In 2023, now that Covid is endemic we have Supreme Court Rule 45 that tried to fight against counties going back to the status quo ante. So, we can now see it’s impact on family law cases. This includes the all-important prove-up. Courts continue to allow prove-up of our cases via a remote Zoom hearing. Yet in certain counties including DuPage County, Kane County (and by permission in McHenry County), Illinois, the parties to a divorce can obtain a divorced based upon affidavits—without a court appearance.
I discuss the current rules / and standing orders in certain counties that allow for remote prove-ups in divorce case. This post also addresses why prove-ups should no longer be necessary in Illinois except in cases of default—where there is not technically a prove-up.
What is a prove-up?
A prove-up is the court appearance that takes place where the court enters the judgment for divorce (dissolution of marriage) and an agreed upon parenting plan (if it hasn’t been entered earlier). At the prove-up only one of the parties needs to be present (either the petitioner–or in the case of a counter-petition, the counter-petitioner). A court reporter will be present and the court reporter is paid after the prove-up. Then, the court enters the divorce judgment and incorporates the marital settlement agreement (in lawyers’ vernacular the MSA). If cases with minor children the court will also approve and enter the agreed upon parenting plan (unless it has earlier been entered independently, where the it will recite the entry of the parenting plan).
Is a prove-up really necessary?
It is if the judge requires it to be. And while states other than Illinois have allowed prove-ups to take place without the presence of at least one party, Illinois generally follows the custom of requiring a prove-up.
What does Illinois law say about a prove-up?
Not a great deal. The closest we come is in 2/401 and 5/405. Section 405 of the divorce law in Illinois provides:
Sec. 405. Hearing on Default – Notice. If the respondent is in default, the court shall proceed to hear the cause upon testimony of petitioner taken in open court, and in no case of default shall the court grant a dissolution of marriage or legal separation or declaration of invalidity of marriage, unless the judge is satisfied that all proper means have been taken to notify the respondent of the pendency of the suit. Whenever the judge is satisfied that the interests of the respondent require it, the court may order such additional notice as may be required. All of the provisions of the Code of Civil Procedure relating to default hearings are applicable to hearings on default.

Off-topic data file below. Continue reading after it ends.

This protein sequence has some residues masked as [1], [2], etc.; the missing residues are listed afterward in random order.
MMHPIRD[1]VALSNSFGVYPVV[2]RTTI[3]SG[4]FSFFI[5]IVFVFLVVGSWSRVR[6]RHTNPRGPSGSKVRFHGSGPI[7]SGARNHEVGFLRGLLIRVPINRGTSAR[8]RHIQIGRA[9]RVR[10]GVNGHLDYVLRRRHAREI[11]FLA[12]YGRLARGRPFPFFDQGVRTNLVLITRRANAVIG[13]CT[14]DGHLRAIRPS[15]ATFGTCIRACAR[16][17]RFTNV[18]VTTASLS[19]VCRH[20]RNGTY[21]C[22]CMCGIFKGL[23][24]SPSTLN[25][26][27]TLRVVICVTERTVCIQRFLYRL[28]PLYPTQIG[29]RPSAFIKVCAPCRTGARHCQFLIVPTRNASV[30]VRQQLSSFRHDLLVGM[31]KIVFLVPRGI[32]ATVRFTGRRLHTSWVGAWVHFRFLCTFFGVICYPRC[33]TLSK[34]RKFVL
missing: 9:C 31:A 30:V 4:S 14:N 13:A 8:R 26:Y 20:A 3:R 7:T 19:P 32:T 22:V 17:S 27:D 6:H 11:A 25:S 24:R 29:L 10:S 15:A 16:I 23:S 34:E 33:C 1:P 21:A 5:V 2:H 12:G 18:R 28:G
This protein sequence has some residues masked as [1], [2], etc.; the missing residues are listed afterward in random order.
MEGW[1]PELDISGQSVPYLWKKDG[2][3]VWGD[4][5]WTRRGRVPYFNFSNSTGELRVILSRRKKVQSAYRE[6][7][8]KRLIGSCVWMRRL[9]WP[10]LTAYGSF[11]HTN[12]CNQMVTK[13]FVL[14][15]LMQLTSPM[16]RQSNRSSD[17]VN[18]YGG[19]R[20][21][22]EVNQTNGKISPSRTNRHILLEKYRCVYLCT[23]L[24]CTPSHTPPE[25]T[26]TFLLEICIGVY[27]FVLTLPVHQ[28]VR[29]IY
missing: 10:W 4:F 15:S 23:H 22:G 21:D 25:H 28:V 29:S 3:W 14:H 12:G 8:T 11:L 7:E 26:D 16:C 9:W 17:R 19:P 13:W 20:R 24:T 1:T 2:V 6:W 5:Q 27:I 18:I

So what does this mean?
Prove-ups are only required in cases of default. In divorce cases under the current divorce law in Illinois, it’s merely a custom. But it’s a custom still required in most counties.
What else does Illinois divorce law prove regarding prove-ups?
There is also language in Section 502(a) and (b) that provides:
Any agreement pursuant to this Section must be in writing, except for good cause shown with the approval of the court, before proceeding to an oral prove up. *** The terms of the agreement incorporated into the judgment are binding if there is any conflict between the terms of the agreement and any testimony made at an uncontested prove-up hearing on the grounds or the substance of the agreement.
And what does that language mean?
It says that the terms of the written divorce document control–even if the testimony at the prove-up differs.
What are the different counties doing in Illinois to allow people to get divorced if they have a marital settlement agreement and do not wish to wait while the courts are handling absolutely essential matters only?
Examples of local rules include McHenry County, Kane County and DuPage County that have allowed for remote prove-ups.
- McHenry County Family Law Division Order 2020-02 (22nd Judicial Circuit) (as of 2023 only allowed with the permission of the judge)
- Kane County Proveup Protocols (16th Judicial Circuit)
- DuPage County Prove-ups; (18th judicial Circuit)
- Rock Island (14th Judicial Circuit)
If you wish a copy of a form affidavit required for example in Kane or McHenry County, please contact me and I will provide one.
What are the key findings by the judge at the proveup??
The court will issue a judgment granting the divorce if it finds the terms that the parties have reached to be “not unconscionable.” (Generally speaking, in order for an agreement to be found unconscionable, the terms must be plainly and egregiously lopsided and unfair.)
Gunnar J. Gitlin